According to statistics, a whopping 95% of people don’t wash their hands well enough to get rid of harmful bacteria. And two-thirds admitted to not using soap when sanitising their hands after going to the bathroom.
This got us thinking about our individuality as human beings. Whilst most of us pay average attention to our personal hygiene, for example, there are some amongst us who deodorise on the hour, every hour. Spotless Sandys: you’ll find them routinely applying perfume and using hand-gel every single time they touch something. Their homes and workspaces are truly immaculate.
However, at the other end of the cleanliness scale, there will be the Grubby Guys: people for whom hygiene isn’t a priority, with their dirty fingernails and yesterday’s clothes.
No one died from working with either of these extremes, but our point is: you don’t really know the habits of the people you work with.
It doesn’t hurt anyone to consider those around them, and how much of a ‘germ-spreader’ they actually are.
You may be someone who prefers to eat their dinner at their desk, rather than at the table in the canteen. The canteen will be cleaned regularly, however, and any crumbs from food will be captured and disposed of; any crumbs that fall from your sandwich will likely become wedged in-between the keys of your keyboard. Yes, your desk may only see you sitting at it (in most offices), but if your company’s culture is that employees hot-desk, do give some thought to the people who will sit there, too. Just because your immune system manages to flourish under less-than-clean conditions doesn’t mean everyone else’s will.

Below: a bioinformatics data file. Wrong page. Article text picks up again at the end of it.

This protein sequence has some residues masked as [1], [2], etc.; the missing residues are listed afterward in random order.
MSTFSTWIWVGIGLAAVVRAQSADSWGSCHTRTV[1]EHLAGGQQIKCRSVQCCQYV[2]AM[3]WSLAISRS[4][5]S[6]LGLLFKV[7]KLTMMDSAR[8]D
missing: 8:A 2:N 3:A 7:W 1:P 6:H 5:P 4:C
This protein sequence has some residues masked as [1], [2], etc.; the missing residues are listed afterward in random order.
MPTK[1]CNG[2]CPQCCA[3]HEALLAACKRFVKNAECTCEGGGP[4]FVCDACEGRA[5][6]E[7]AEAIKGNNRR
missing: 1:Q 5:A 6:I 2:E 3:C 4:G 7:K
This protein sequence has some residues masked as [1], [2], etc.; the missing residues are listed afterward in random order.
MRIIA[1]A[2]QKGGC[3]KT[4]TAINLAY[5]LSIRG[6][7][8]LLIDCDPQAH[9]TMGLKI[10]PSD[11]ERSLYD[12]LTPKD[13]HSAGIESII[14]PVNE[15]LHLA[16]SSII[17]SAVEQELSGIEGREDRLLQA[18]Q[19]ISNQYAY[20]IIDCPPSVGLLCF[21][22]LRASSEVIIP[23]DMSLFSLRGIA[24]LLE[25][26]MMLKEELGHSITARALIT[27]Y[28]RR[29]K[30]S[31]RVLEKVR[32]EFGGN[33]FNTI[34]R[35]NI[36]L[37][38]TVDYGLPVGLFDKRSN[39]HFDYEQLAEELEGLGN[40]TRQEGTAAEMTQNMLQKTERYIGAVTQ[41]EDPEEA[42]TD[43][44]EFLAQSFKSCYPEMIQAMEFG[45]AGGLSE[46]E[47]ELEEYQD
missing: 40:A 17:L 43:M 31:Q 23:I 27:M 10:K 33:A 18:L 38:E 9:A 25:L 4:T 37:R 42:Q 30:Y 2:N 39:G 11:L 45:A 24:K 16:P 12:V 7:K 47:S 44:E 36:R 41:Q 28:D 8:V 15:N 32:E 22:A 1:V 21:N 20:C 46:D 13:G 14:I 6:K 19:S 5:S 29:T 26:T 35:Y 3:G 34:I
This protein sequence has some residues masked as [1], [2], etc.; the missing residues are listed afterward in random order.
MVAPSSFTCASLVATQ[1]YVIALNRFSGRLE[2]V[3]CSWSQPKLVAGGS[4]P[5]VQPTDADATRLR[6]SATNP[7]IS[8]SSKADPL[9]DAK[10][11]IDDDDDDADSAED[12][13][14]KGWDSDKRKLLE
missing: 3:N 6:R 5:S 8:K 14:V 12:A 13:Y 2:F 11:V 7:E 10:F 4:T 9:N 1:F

The saying goes: clear desk, clear mind, but most of us clutter up our desks with paperwork, stationery, personal effects and food. You should make it part of your weekly (daily, if possible) routine to go through everything within your work space, and bin/recycle what you don’t need – not just to help keep your workplace clean and tidy, it will also help you keep track of your work priorities/to-do list.
There’s always one in the office who never washes up, who puts their mug/plate/bowl in the shared kitchen sink for someone else to sort. There can be a plethora of ‘Wash up after you!’ posters on the wall but they rarely make a difference to these guys. If they have some poor soul to do all their washing up at home, you can see why that same attitude to domesticity plays out at work, too.
We’re advocates of cleaning, as you’d expect – true angels when it comes to cleanliness. However, we know how easy it is to forget basic hygiene principles when you’re facing a deadline, or when you can only concentrate on a specific project. The thing with habits is that they can be changed; for example, if you wash up after yourself every day for thirty days, this will become a subconscious act.
Pristine cleans what the naked eye can see, but bugs and bacteria are clearly too small for even our cleaners to spot; that’s why good, individual hygiene practices help keep workplaces healthy and safe for everyone.